Magazine article IAJRC Journal

Images of America: New Orleans Jazz

Magazine article IAJRC Journal

Images of America: New Orleans Jazz

Article excerpt

Images of America: New Orleans Jazz By Edward J. Branley Arcadia, 2014), 127 pp, $16.72

Edward J. Branley's compilation of photographs about New Orleans jazz from its roots to the present is a new entry in Arcadia Publishing Company's "Images of America" series. The series aspires to "preserve history on a local level." Dozens of titles are listed for Louisiana alone, including not only cities but also universities and topics like K&B Drugstores and baseball in New Orleans and Baton Rouge.

I must confess that a red flag is raised when I see photo collections that are part of a wide-ranging series. The quality of each book must be judged on its own merits, but I have a hunch that the "series" concept is a magnet both for serious students of the subjects (who might or might not be credentialed scholars) and zealous enthusiasts who lack investigative rigor and endurance. Of course, culling through a huge corpus of graphics and deciding on selection and sequencing is a major project, no matter who undertakes it. The problem is that the choices should be guided by the best available historical knowledge, not dilettante wisdom or impressions gleaned from popular lore.

This is the second such collection I've seen in recent years. I reviewed Thomas Morgan's book of photos, New Orleans Jazz, in the March 2011 IAJRC Journal. It was part of Turner Publishing Company's "Historic Photos" series, which includes numerous books about cities and also topics like Broadway shows, Chicago crime, and Colorado mining.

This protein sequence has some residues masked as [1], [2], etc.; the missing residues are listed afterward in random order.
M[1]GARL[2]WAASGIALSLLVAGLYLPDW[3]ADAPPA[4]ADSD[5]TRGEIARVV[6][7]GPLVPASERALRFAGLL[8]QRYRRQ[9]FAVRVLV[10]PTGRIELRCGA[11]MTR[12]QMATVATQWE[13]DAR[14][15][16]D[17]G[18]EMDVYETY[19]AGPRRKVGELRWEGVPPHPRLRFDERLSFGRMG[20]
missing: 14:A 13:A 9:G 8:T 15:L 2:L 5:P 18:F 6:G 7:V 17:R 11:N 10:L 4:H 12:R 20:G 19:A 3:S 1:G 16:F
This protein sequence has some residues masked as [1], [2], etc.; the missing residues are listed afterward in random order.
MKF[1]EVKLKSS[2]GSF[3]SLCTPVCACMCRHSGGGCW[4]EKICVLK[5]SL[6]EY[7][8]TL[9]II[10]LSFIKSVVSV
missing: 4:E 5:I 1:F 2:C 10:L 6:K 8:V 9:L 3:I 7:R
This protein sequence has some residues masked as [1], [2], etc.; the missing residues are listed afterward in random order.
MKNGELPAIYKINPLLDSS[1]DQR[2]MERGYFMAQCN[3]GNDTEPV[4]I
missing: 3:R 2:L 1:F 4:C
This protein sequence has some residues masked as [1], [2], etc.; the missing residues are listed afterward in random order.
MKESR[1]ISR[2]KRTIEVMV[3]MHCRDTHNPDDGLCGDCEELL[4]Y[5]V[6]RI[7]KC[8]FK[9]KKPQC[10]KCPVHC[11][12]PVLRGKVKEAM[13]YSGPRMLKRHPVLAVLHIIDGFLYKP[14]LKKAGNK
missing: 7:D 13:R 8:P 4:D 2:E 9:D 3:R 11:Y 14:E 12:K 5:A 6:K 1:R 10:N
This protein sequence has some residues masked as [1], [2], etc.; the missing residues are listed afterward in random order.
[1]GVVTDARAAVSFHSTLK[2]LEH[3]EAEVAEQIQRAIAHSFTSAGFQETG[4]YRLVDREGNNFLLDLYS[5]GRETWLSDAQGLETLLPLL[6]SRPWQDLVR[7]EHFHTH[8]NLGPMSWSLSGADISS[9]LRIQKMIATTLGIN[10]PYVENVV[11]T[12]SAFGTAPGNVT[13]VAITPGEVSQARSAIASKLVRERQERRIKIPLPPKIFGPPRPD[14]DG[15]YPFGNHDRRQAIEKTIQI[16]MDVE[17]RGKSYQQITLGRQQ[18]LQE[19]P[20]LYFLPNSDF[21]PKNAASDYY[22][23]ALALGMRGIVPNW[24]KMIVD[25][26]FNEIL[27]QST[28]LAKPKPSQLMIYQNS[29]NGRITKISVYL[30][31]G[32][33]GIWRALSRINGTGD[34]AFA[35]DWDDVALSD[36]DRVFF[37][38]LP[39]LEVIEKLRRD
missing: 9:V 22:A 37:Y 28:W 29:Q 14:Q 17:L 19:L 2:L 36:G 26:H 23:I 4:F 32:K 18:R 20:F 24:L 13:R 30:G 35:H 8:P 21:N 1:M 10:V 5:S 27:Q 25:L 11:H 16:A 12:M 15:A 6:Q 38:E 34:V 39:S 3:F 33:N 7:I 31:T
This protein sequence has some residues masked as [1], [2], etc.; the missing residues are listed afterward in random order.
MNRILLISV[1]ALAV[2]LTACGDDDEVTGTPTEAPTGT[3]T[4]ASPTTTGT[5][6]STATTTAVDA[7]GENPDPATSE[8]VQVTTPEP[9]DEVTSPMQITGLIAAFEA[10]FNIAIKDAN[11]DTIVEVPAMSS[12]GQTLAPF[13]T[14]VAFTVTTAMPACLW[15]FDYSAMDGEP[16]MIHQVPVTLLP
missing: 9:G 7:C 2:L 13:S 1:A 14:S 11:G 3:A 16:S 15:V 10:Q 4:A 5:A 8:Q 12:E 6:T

Both Branley and Morgan show predictable strengths. They present many classic photos of first generation players that are familiar to jazz aficionados. Also, both make some fresh contributions. Branley makes use of wider and richer resources, uncovering relatively rare photos and graphics from the New Orleans Public Library collection. He also includes Carlos May's contemporary photos of significant remaining sites of old jazz venues and early musicians' homes. In contrast, Morgan's main source-60% of the graphics-was the Louisiana State Museum. But Morgan gave attention to the neglected popular local jazz revival of the post-WWII years, sparked largely by Sharkey Bonano, Papa Celestin, and the then-new New Orleans Jazz Club, a movement ill-understood by Branley.

Unfortunately, both Branley and Morgan provide inadequate prose frameworks, show odd judgment calls about inclusion and exclusion of materials, and make occasional errors outright in the captions. I won't recount Morgan's problems here, nor will I attempt a detailed list of Branley's misfires. A sampler, focused solely on Pete Fountain: Pete's "first band" wasn't the Basin Street Six. He began with the Junior Dixieland Band, which became the Dukes; went with Phil Zito's International City Dixielanders, which broke away as a unit to become the Six, a cooperative band. His main early influence wasn't Goodman, but Irving Fazola, earning him the nickname "Little Faz."

Branely's two-page introduction cuts a swath so wide that the center of the narrative is elusive, presaging the vagueness and lack of precision in the introductions to the chapters ("Buddy Bolden's New Orleans," "Creole Jazz," "Dixieland Goes Nationwide," "Dixieland Decline," "Brass Bands and Traditional Jazz," and "Modern Jazz"). In his broad-brush account, Bolden was virtually the inventor of jazz, and a treatment of early black musicians suffices as the story of early jazz. …

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